Setup Nginx Server Blocks (Virtual Hosts) On Ubuntu 15.04

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About Server Blocks

Server Blocks (a.k.a Virtual Hosts in Apache webserver) are used to setup more than one domain or websites using a single IP address. This is very useful if anybody wants to run multiple websites using a single IP address on single VPS. VirtualHost is an Apache term. Nginx does not have Virtual hosts, it has “Server Blocks” that use the server_name and listen directives to bind to tcp sockets.

In this tutorial, let me show how to setup Server Blocks in nginx web server on Ubuntu 15.04 64bit server. Although, these steps should work on previous Ubuntu versions such as Ubuntu 14.10, 14.04 etc.

Scenario

For the purpose of this tutorial, I will be using Ubuntu 15.04 bit server edition, and I am going to host two testing websites called “unixmen1.local” and “unixmen2.local”. My test box IP address and hostname are 192.168.1.102/24 and server.unixmen.local respectively. Make sure you have replaced the virtual domain names with your own.

Install Nginx Webserver

Prior to install nginx server, let us update our Ubuntu server:

sudo apt-get update

Now, install nginx web server using the following command:

sudo apt-get install nginx

After installing nginx server, let us test whether the web server is working properly or not by navigating to the URL http://ip-address/.

Welcome to nginx on Ubuntu! - Mozilla Firefox_001

As you see in the above picture, nginx webserver is working.

Setup Nginx Server Blocks

1. Create Virtual Directories

Now, let us proceed to setup virtual hosts. As I mentioned earlier, I am going to host two virtual hosts called “unixmen1.local”, and “unixmen2.local”.

Create a public directory to place the two virtual hosts data.

First, let us create a directory for unixmen1.local site:

sudo mkdir -p /var/www/html/unixmen1.local/public_html

Then, create the directory for unixmen2.local site:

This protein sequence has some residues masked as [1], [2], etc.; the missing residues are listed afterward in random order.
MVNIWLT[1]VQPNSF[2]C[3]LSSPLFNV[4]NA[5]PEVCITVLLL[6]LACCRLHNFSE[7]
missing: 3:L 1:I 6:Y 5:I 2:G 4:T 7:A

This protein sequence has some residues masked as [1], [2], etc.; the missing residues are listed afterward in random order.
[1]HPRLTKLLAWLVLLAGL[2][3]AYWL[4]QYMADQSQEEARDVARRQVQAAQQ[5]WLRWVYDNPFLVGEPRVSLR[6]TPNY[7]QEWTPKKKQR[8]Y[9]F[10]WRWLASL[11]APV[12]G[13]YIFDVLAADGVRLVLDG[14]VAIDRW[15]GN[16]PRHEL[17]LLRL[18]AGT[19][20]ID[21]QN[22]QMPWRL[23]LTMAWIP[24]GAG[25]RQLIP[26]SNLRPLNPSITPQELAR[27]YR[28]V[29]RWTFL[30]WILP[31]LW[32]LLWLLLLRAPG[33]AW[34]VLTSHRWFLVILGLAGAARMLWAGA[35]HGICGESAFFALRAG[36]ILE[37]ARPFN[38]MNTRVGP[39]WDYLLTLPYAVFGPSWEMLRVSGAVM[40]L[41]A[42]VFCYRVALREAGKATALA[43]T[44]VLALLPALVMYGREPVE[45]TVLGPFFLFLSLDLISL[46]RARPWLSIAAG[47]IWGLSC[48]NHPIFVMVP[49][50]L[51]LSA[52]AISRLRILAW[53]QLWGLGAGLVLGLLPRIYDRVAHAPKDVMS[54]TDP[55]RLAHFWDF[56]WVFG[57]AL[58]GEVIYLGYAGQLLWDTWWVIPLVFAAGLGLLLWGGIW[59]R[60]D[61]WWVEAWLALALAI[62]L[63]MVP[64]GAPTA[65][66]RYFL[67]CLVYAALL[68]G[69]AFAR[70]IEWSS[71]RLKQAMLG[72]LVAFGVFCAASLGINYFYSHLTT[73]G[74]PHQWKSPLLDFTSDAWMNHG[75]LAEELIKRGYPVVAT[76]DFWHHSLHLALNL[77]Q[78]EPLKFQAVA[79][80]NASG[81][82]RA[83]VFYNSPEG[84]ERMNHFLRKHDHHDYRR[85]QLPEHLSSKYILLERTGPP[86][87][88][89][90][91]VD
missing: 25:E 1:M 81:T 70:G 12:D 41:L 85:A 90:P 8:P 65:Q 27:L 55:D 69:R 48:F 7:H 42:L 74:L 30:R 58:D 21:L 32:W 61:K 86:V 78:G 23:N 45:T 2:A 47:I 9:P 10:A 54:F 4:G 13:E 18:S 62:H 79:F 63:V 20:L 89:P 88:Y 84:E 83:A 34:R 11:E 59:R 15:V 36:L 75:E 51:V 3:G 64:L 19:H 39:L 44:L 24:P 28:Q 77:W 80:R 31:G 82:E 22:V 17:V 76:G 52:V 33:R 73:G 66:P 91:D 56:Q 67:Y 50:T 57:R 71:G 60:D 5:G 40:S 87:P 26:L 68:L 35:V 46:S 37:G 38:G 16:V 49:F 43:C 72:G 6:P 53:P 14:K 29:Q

sudo mkdir -p /var/www/html/unixmen2.local/public_html

2. Setting Up Ownership and Permissions

The above directories are owned by root user now. We should change the ownership of these two directories to the regular user.

sudo chown -R $USER:$USER /var/www/html/unixmen1.local/public_html/
sudo chown -R $USER:$USER /var/www/html/unixmen2.local/public_html/

The “$USER” variable indicates the currently logged in user.

Set the read permissions to the Nginx web root (/var/www/html/) directory, so that everyone can read files from that directory.

sudo chmod -R 755 /var/www/html/

We have created the directories for holding the websites data and assigned the necessary permissions and ownership to them.

4. Create Sample pages for Server Blocks

Now, we have to create the sample pages to be served through the websites.

First, let us create a sample page to the unixmen1.local virtual host.

Create a ‘index.html’ for unixmen1.local virtual host,

sudo vi /var/www/html/unixmen1.local/public_html/index.html

Add the following contents:

<html>
 <head>
 <title>www.unixmen1.local</title>
 </head>
 <body>
 <h1>Welcome To Unixmen1.local website</h1>
 </body>
</html>

Save and close the file.

Similarly, add the sample page to the second virtual host.

sudo vi /var/www/html/unixmen2.local/public_html/index.html

Add the following contents:

<html>
 <head>
 <title>www.unixmen2.local</title>
 </head>
 <body>
 <h1>Welcome To Unixmen2.local website</h1>
 </body>
</html>

Save and close the file.

5. Create Server Block Files

By default, nginx comes with a default server block file called default. We will copy the “default” file contents to our new server block files.

sudo cp /etc/nginx/sites-available/default /etc/nginx/sites-available/unixmen1.local